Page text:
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Lululemon Athletica Inc. apologized to sports fans in Buffalo, New York, after it drew ire for the phrase "Wide Right / No Goal" spelled out in tile on the floor of a local store, a reference to painful losses that the city suffered in football and hockey.
"We want the Buffalo community to know that we have heard them and we are sorry," Paul Zaengle, senior vice president of U.S. retail, said in an e-mailed statement. "We get that this didn't land well, and we want to make it right. We have covered up the mosaic and are having it removed."
"Wide Right" alludes to kicker Scott Norwood's missed field goal attempt that ended the Buffalo Bills' hopes for a Super Bowl win against the New York Giants in 1991. "No Goal," meanwhile, evokes the Buffalo Sabres' 1999 Stanley Cup Final loss to the Dallas Stars on a questionable goal.
The incident marks the latest misstep for Lululemon, a gaffe-prone maker of yoga wear and other athletic clothing. In an interview on Bloomberg Television last November, Dennis Wilson, Lululemon's founder and former chairman, said Lululemon's pants "don't work for some women's bodies." He apologized a week later and announced his resignation as chairman the next month.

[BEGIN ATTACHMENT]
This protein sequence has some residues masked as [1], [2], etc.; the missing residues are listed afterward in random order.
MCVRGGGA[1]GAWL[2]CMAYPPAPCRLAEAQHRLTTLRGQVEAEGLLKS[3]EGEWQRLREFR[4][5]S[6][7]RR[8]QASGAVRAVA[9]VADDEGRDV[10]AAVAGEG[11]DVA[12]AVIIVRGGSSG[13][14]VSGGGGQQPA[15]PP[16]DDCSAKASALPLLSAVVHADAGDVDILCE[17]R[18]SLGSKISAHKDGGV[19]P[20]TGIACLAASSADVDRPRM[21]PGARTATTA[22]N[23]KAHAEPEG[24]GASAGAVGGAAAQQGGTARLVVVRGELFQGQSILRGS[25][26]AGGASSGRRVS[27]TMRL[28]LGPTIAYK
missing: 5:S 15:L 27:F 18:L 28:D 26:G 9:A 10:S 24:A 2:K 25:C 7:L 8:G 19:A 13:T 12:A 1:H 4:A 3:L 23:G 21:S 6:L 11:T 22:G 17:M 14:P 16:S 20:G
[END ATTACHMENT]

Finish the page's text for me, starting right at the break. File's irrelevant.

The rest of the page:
The company also had to recall a line of pants that became see-through when customers bent over. And in July, some dermatologists denounced the retailer over shopping bags that advised "sunscreen absorbed into the skin might be worse for you than sunshine."
Though the Buffalo sports reference had been displayed since the store opened in May, controversy didn't spread until this week when a post on social media sparked a backlash. Insulted Buffalo fans took to Twitter to call for a boycott of the store.
"I don't care what year it is, the Lululemon 'wide right' statement in Buffalo was bad taste," a Twitter user named Michelle wrote.
In one tweet to a ruffled customer, Lululemon explained the mosaic was meant to celebrate the loyalty of Buffalo fans. "We know emotions run deep and these events are part of our history and built Buffalo's strength and character," the company said.
Buffalo fans, who suffered four consecutive Super Bowl losses in the 1990s, take their sports seriously. Bills fans previously organized a boycott of rocker Jon Bon Jovi over his involvement with a group of investors trying to buy the team, allegedly with the intention of moving it to Toronto.